Dr Hilary warns herd immunity is way off after new research suggests Covid immunity doesn’t last
The hopes of gaining long term protection from coronavirus has been thrown into doubt after new research has shown that immunity may only last a few months. Research from Imperial College London has discovered a rapid decline in antibodies, particularly in older members of the population.
Studies showed that 6% of the population in June had antibodies but that fell to 4.4% in September. The sharpest fall was seen in the over 75s whose antibodies levels reduced by nearly 40% between these months.
Addressing the latest findings and whether it completely rules out the possibility of herd immunity, Dr Hilary Jones said: "Unfortunately, it looks like herd immunity is a long way off. Those people who have been hoping and relying on the concept of herd immunity, their concerns are going to be certainly heightened after this study.
"This is a big study. 350,000 people tested on numerous occasions to look at their antibody levels and the trouble is, those antibodies that should give protection over Covid-19 wane over a period of time. They wane faster in the more vulnerable groups - the people over 55. The antibodies aren’t there in such a prevalent manner in that age group and they wane quicker. The prevalence of antibodies is greater in the 18-24-year-old age group and they hang open to their antibodies longer."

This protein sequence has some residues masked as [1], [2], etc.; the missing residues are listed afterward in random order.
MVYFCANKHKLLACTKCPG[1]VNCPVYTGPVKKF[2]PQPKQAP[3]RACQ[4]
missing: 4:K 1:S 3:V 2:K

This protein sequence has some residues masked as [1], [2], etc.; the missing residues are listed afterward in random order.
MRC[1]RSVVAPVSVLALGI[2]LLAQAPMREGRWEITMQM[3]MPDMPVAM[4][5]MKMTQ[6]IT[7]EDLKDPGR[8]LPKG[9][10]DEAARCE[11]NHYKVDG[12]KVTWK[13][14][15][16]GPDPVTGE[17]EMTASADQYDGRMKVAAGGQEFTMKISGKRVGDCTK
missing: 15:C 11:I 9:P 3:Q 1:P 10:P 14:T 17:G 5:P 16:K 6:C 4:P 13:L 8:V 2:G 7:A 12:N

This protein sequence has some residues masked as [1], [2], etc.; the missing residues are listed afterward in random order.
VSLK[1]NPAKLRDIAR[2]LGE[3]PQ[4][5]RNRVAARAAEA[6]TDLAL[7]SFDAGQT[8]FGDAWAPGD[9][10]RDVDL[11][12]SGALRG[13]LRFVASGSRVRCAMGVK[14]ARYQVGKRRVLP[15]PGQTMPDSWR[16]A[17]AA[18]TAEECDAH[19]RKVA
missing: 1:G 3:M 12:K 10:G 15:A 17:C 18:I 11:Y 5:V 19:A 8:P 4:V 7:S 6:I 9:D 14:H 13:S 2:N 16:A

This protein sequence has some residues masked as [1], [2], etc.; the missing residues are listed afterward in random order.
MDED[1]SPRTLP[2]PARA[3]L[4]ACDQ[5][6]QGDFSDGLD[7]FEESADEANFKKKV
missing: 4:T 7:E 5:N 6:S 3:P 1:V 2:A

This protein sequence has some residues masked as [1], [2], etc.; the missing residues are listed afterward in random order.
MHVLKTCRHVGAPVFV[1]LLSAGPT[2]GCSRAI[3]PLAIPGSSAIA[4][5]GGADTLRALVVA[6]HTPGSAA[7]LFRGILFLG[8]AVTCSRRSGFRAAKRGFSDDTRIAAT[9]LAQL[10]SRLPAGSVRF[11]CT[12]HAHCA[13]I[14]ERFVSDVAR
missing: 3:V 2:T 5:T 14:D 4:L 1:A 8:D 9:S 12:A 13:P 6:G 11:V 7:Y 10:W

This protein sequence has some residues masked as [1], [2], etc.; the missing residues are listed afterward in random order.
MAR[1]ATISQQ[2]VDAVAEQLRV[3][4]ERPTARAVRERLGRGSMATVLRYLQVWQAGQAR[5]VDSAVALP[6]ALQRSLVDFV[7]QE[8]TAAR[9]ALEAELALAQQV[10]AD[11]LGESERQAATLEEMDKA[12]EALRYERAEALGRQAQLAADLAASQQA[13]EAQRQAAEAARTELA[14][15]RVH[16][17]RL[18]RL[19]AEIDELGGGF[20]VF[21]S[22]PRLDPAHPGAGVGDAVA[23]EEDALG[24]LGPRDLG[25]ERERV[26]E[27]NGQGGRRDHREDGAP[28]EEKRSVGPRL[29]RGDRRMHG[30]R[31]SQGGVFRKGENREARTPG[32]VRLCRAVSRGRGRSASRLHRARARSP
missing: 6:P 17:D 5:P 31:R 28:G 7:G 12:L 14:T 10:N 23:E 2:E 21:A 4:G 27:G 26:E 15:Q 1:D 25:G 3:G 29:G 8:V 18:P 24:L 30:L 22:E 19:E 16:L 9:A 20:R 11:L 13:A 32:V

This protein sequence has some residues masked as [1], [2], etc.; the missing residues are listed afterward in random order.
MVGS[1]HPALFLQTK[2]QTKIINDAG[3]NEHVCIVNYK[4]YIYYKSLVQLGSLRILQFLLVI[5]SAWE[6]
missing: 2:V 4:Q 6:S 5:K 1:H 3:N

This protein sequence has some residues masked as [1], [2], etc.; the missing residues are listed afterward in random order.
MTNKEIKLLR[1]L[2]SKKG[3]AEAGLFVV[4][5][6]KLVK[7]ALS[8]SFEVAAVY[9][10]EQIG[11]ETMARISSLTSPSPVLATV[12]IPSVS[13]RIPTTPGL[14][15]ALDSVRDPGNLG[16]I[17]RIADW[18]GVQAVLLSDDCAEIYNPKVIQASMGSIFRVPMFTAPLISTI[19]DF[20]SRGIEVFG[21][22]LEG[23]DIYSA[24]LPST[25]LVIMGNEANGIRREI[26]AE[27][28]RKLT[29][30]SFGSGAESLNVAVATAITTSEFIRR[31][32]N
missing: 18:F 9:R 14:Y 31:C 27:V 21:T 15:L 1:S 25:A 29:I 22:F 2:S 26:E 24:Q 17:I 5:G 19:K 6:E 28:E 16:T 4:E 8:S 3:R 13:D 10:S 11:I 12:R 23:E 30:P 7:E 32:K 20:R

As the findings raise doubt over the concept of herd immunity, Dr Hilary highlighted the importance of people adhering to the hands, face, space guidelines.
"What it does show is, firstly, we can’t rely on individual or herd immunity, secondly that people who think they’ve had Covid-19 still need to abide by the guidelines - The hands, face, space guidelines and it means even more that we need to have a vaccine to protect us in the future," he said.
On the topic of vaccinations, Dr Hilary spoke about the possibility of people needing repeated injections to protected them from Covid-19 in the future.
"We’ve got to forget that getting Covid-19 will make us immune going forward. The vaccine is a different story. The vaccine does tend to give us a strong immune response according to the trials being done so far. However, those people who have been exposed in the past can’t guarantee that they’re immune. They need to know that they can get reinfected and that they can give the infection to other people."
Referring to the Oxford University vaccine trial, Dr Hilary said: "That is now in phase three clinical trials. That means thousands of volunteers have had the vaccination in different countries around the world and the responses so far are showing that they get a good immune response. We don’t yet know how long it lasts.
"They may have to give this twice a year going forward. But the immune response is good even in people over 55 and that’s really critical because it’s the older age groups who are more vulnerable. If they are getting a strong immune response, that’s good news and it also looks to be safe. So that’s something to look forward to."
Read more on what Dr Hilary Jones thinks about the Covid-19 headlines.